Sobel: How do I link SLOs to a customer's business outcome? How do I make that connection between the two from a business delivery perspective?
Kurc: It's collaboration. There's no silver bullet at this point. Understanding your business and understanding of components of the application that impact that revenue is still important to understand. There is no way around it. From that, you can really derive SLOs that are very specific to your use case. Think, for example, you're selling tickets for events. Everything's going fine because there are middle-of-the-road artists or whatever it might be. You don't have this load yet. You might not notice any degradation. However, one time you have this big artist, big name, and all of a sudden, the system is not down, but it's also not processing a certain transaction. If it's checkout or maybe picking a seat or whatever it might be, at that point, from a business perspective, you have a full understanding that you take a hit on revenue and you can translate it to a very specific piece of that application or a very specific service that is part of that application.
And then you can specify SLOs that define, the time from picking a seat to selling the ticket, or that credit card transaction. That gives you a very good understanding of what's going on. When you think about when you have the spike, you start to see when things are degrading or going down. And you might choose an action that's going to fix that problem, or you might figure out how to address it. All of those things are still very important to understand. You can't just say 'SLO, solve my problem; I don't have to understand my business.' To the contrary, you really have to understand your business to derive SLOs that help you understand the impact on the customer and your revenue for that matter.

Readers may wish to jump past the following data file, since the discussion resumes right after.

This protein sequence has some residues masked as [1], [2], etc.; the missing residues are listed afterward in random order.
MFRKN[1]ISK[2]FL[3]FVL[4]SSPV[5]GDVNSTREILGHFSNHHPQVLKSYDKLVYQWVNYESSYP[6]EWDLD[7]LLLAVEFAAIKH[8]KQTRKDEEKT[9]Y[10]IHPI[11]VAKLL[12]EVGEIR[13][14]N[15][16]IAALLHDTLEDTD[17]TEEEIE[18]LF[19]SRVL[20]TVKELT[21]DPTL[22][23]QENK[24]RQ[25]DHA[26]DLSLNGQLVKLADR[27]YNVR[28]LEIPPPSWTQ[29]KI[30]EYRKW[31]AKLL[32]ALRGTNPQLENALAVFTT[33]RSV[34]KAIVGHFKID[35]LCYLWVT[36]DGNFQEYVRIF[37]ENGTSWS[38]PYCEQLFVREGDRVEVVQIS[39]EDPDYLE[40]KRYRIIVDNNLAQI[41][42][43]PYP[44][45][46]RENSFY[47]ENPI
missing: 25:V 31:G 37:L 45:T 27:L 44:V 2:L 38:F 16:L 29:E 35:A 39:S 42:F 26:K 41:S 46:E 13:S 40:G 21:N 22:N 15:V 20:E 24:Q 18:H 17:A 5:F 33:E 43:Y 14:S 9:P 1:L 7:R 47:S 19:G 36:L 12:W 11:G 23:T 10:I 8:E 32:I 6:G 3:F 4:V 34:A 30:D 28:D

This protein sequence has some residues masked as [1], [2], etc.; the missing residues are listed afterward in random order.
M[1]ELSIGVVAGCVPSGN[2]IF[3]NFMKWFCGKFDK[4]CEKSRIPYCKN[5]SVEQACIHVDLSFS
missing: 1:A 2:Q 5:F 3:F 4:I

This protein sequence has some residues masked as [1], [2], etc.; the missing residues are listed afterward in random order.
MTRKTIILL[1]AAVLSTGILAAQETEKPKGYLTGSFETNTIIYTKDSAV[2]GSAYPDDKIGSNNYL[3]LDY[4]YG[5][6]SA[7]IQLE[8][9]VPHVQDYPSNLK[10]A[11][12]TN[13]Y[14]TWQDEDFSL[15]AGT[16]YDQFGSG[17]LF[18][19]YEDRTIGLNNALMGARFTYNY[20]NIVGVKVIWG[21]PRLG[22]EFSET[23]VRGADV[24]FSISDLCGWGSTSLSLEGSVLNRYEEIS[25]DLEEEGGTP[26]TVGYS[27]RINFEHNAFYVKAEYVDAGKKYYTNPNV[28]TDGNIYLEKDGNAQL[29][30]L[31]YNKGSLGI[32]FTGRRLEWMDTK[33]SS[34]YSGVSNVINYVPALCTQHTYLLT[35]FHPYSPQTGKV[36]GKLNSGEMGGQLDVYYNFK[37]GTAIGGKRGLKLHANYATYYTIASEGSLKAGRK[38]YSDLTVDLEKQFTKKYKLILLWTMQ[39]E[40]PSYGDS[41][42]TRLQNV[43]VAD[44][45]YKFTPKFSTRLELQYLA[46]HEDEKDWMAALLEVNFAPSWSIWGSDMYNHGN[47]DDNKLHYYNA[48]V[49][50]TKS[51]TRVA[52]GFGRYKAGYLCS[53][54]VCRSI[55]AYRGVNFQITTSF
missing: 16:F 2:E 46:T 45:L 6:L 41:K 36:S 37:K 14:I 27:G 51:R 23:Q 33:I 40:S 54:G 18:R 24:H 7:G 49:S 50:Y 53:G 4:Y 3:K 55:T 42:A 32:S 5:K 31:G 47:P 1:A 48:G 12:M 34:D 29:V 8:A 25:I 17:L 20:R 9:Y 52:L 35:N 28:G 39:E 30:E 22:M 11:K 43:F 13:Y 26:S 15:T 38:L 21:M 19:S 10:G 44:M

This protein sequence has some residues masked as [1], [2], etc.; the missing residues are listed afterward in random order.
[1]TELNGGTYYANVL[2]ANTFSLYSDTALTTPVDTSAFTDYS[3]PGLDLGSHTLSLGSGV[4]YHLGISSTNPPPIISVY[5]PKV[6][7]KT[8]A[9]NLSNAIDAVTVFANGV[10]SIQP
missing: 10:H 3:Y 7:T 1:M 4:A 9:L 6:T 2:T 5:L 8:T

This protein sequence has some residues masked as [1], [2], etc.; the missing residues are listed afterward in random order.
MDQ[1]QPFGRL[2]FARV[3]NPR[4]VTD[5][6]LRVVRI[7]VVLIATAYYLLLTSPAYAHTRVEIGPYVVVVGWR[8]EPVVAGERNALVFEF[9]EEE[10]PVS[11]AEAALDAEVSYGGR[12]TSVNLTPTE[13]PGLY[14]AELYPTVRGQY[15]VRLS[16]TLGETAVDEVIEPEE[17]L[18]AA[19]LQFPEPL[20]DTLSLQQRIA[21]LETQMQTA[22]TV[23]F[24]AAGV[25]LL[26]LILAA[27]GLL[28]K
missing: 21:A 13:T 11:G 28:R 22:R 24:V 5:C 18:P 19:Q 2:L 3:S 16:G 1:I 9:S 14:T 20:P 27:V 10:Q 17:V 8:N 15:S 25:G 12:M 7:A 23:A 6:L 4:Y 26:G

Sobel: We both know that tools aren't necessarily the solution. They just enable it. If somebody's listening and saying, 'OK, this makes some sense to me. I want to start applying this,' how do they get started if they haven't been thinking this way or working with SLOs? Where's the beginning?
Kurc: Understanding your applications first, no question.
About the author
Dave Sobel is host of the podcast The Business of Tech, co-host of the podcast Killing IT and authored the book Virtualization: Defined. Sobel is regarded as a leading expert in the delivery of technology services, with broad experience in both technology and business. He owned and operated an IT solution provider and MSP for more than a decade and has worked for vendors such as Level Platforms, GFI, LOGICnow and SolarWinds, leading community, event, marketing and product strategies, as well as M&A activities. Sobel has received multiple industry recognitions, including CRN Channel Chief, CRN UK A-List, Channel Futures Circle of Excellence winner, Channel Pro's 20/20 Visionaries and MSPmentor 250.